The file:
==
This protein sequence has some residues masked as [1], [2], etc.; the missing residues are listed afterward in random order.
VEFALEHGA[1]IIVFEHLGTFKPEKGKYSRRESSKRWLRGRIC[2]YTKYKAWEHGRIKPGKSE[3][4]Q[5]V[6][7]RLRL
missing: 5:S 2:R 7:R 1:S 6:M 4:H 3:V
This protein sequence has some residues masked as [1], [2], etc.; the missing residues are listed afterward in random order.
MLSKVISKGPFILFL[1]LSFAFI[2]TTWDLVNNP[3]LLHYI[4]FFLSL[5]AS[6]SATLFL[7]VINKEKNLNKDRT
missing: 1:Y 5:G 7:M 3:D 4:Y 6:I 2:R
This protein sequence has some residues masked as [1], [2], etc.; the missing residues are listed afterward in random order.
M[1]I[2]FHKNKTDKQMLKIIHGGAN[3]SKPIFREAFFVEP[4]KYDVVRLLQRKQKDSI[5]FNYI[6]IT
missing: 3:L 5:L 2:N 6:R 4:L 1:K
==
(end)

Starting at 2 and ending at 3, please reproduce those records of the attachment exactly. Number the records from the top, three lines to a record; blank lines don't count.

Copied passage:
This protein sequence has some residues masked as [1], [2], etc.; the missing residues are listed afterward in random order.
MLSKVISKGPFILFL[1]LSFAFI[2]TTWDLVNNP[3]LLHYI[4]FFLSL[5]AS[6]SATLFL[7]VINKEKNLNKDRT
missing: 1:Y 5:G 7:M 3:D 4:Y 6:I 2:R
This protein sequence has some residues masked as [1], [2], etc.; the missing residues are listed afterward in random order.
M[1]I[2]FHKNKTDKQMLKIIHGGAN[3]SKPIFREAFFVEP[4]KYDVVRLLQRKQKDSI[5]FNYI[6]IT
missing: 3:L 5:L 2:N 6:R 4:L 1:K